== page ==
Eskin referred to the email purportedly written by Hillary Clinton to John Podesta on August 17, 2014, and published by WikiLeaks that read: "We need to use our diplomatic and more traditional intelligence assets to bring pressure on the governments of Qatar and Saudi Arabia, which are providing clandestine financial and logistic support to ISIL [Daesh] and other radical Sunni groups in the region."
In this context, Riyadh's accusations against Doha sound hypocritical.
"There is a lot of hypocrisy not only on Riyadh's side but on the US side as well," Eskin noted, recalling that Trump had repeatedly lambasted Saudi Arabia during his election campaign.
"If you read the statement of the Foreign Minister of Qatar he does not imply that the current outburst of animosity was inspired by the visit of Trump. He talks about those who were whispering and inciting the US President. The existing ties between Qatar and Iran were rather exploited by the Gulf countries to convince the Americans that they are doing the right thing. The situation of mutual hatred there is usual, unfortunately," Eskin told Sputnik.
Observers say that Al Thani's remark about Iran became the trigger for the ongoing Qatar crisis. Have the major Sunni states in the region punished Qatar for its relations with Shiite Iran?
"The relations between all GCC countries and Egypt are extremely tangled," Eskin responded. "One must remember the role of Qatar in the Muslim Brotherhood takeover in Egypt. Al Jazeera TV is based in Doha. So, Qatar provided both the financial and media support to the Islamists who actually seized the power in Egypt for a time."
Did Doha play a significant role in the Arab Spring in general and the Syrian civil war in particular?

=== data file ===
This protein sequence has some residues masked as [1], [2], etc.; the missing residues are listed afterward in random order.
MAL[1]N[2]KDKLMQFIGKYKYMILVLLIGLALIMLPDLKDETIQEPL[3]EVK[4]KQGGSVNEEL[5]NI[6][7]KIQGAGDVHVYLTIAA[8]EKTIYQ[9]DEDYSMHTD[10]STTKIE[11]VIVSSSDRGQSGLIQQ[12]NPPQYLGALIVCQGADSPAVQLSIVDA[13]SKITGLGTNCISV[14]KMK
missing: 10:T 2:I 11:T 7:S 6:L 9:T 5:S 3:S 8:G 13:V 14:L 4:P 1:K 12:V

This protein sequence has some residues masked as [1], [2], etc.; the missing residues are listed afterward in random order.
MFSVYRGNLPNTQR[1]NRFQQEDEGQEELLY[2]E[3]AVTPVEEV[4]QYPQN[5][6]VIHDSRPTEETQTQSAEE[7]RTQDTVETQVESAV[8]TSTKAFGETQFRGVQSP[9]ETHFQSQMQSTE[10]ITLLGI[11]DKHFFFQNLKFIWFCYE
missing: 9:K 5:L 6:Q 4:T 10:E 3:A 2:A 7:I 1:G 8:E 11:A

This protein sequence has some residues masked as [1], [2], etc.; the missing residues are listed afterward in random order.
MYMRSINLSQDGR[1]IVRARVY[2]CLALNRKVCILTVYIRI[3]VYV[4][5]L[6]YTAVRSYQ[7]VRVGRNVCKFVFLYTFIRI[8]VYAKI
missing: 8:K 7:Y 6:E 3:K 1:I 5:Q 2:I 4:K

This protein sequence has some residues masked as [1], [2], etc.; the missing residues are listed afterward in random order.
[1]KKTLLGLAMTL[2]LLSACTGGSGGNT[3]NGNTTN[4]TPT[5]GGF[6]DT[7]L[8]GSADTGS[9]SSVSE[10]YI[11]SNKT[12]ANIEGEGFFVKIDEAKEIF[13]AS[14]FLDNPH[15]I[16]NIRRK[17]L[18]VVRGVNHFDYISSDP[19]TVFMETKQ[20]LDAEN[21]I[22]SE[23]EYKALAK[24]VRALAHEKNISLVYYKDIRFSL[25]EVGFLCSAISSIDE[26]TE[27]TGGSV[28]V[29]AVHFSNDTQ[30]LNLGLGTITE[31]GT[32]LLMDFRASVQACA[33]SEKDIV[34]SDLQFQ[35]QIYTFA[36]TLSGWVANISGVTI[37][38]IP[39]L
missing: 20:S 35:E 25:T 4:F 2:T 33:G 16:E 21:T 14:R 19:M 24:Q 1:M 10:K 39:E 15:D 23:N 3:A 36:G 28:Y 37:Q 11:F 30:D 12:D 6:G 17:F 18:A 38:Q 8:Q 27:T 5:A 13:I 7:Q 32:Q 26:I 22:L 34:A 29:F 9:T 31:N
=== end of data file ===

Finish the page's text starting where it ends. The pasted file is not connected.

"The role of Qatar in the Arab Spring is immense," Eskin stressed. " Al Jazeera alone is the worthy equivalent of many billions in support. The spiritual guidance of Sheikh Yusuf Al-Qardawi is also from Doha. This preacher defined Russia as enemy number one of the Muslim world and also praised Hitler and his treatment of Jews. The fingerprints of Qatar are obvious in Syria as well. Doha was behind the decision of Hamas to turn weapons against [Syrian President Bashar] Assad's forces."
Still, "the Saudis are far ahead in supporting the most radical ideological centers in Europe and around the world," the Israeli political analyst remarked adding that "the Saudis are not training terrorists and not paying directly for terror attacks but they have created the most dangerous and effective radical infrastructure."
Although the situation has seemingly become dire for Qatar, it is not the first time that the Gulf States have cracked down on their neighbor. However, the countries of the region had managed to solve their previous crises.
"I want to remind [you] that there was a crisis between Qatar and the other Gulf states in 2014 and it was resolved. Therefore one should wait and give a chance to the current initiatives of Kuwait to appease the sides," Eskin told Sputnik, referring to a March 2014 conflict when Saudi Arabia, the UAE, and Bahrain suspended ties with Qatar over its support for the Muslim Brotherhood; eight months later relations between the countries were resumed.